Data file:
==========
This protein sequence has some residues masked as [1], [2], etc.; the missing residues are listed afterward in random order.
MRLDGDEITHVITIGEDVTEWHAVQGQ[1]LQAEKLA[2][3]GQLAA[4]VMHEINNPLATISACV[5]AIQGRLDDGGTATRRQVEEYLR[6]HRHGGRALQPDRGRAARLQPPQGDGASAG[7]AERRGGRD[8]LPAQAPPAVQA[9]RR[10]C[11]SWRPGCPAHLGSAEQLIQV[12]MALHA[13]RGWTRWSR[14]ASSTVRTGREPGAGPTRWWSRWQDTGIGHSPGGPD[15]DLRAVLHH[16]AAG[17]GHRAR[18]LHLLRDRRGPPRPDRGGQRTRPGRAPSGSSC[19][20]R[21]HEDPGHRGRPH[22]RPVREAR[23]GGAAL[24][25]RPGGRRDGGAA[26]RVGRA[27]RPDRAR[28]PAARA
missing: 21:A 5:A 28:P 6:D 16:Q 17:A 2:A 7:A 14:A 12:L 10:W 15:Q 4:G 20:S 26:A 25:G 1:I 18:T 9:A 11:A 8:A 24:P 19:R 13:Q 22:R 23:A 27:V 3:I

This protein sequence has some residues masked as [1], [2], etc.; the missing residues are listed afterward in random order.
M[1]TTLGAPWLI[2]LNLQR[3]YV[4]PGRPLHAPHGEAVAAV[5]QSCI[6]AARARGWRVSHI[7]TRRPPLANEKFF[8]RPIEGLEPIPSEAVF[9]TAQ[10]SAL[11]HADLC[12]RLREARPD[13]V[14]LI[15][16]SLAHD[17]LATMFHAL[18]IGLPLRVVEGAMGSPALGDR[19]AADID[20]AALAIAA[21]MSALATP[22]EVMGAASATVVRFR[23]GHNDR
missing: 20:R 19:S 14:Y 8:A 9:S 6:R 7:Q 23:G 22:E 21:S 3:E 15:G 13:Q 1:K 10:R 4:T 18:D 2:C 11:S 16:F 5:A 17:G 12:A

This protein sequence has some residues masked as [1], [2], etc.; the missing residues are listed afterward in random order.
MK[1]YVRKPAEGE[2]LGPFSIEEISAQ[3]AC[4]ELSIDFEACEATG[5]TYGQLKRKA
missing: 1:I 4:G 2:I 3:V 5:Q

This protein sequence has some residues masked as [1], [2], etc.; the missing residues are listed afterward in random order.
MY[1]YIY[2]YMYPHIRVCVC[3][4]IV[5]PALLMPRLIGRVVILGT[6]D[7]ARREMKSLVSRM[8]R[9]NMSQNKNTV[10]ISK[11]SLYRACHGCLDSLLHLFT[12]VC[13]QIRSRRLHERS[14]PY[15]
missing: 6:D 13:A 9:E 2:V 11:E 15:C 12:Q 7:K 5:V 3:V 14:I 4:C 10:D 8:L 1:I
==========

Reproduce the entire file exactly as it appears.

This protein sequence has some residues masked as [1], [2], etc.; the missing residues are listed afterward in random order.
MRLDGDEITHVITIGEDVTEWHAVQGQ[1]LQAEKLA[2][3]GQLAA[4]VMHEINNPLATISACV[5]AIQGRLDDGGTATRRQVEEYLR[6]HRHGGRALQPDRGRAARLQPPQGDGASAG[7]AERRGGRD[8]LPAQAPPAVQA[9]RR[10]C[11]SWRPGCPAHLGSAEQLIQV[12]MALHA[13]RGWTRWSR[14]ASSTVRTGREPGAGPTRWWSRWQDTGIGHSPGGPD[15]DLRAVLHH[16]AAG[17]GHRAR[18]LHLLRDRRGPPRPDRGGQRTRPGRAPSGSSC[19][20]R[21]HEDPGHRGRPH[22]RPVREAR[23]GGAAL[24][25]RPGGRRDGGAA[26]RVGRA[27]RPDRAR[28]PAARA
missing: 21:A 5:A 28:P 6:D 16:Q 17:A 2:A 7:A 14:A 12:L 10:W 15:Q 4:G 20:S 26:A 25:G 1:I 18:T 9:A 11:A 8:A 24:P 19:R 13:Q 22:R 23:A 27:V 3:I

This protein sequence has some residues masked as [1], [2], etc.; the missing residues are listed afterward in random order.
M[1]TTLGAPWLI[2]LNLQR[3]YV[4]PGRPLHAPHGEAVAAV[5]QSCI[6]AARARGWRVSHI[7]TRRPPLANEKFF[8]RPIEGLEPIPSEAVF[9]TAQ[10]SAL[11]HADLC[12]RLREARPD[13]V[14]LI[15][16]SLAHD[17]LATMFHAL[18]IGLPLRVVEGAMGSPALGDR[19]AADID[20]AALAIAA[21]MSALATP[22]EVMGAASATVVRFR[23]GHNDR
missing: 20:R 19:S 14:Y 8:A 9:S 6:R 7:Q 23:G 22:E 21:S 3:E 15:G 13:Q 1:K 10:R 4:T 18:D 2:C 11:S 16:F 5:A 17:G 12:A

This protein sequence has some residues masked as [1], [2], etc.; the missing residues are listed afterward in random order.
MK[1]YVRKPAEGE[2]LGPFSIEEISAQ[3]AC[4]ELSIDFEACEATG[5]TYGQLKRKA
missing: 1:I 4:G 2:I 3:V 5:Q

This protein sequence has some residues masked as [1], [2], etc.; the missing residues are listed afterward in random order.
MY[1]YIY[2]YMYPHIRVCVC[3][4]IV[5]PALLMPRLIGRVVILGT[6]D[7]ARREMKSLVSRM[8]R[9]NMSQNKNTV[10]ISK[11]SLYRACHGCLDSLLHLFT[12]VC[13]QIRSRRLHERS[14]PY[15]
missing: 6:D 13:A 9:E 2:V 11:E 15:C 12:Q 7:K 5:V 3:V 14:I 4:C 10:D 8:L 1:I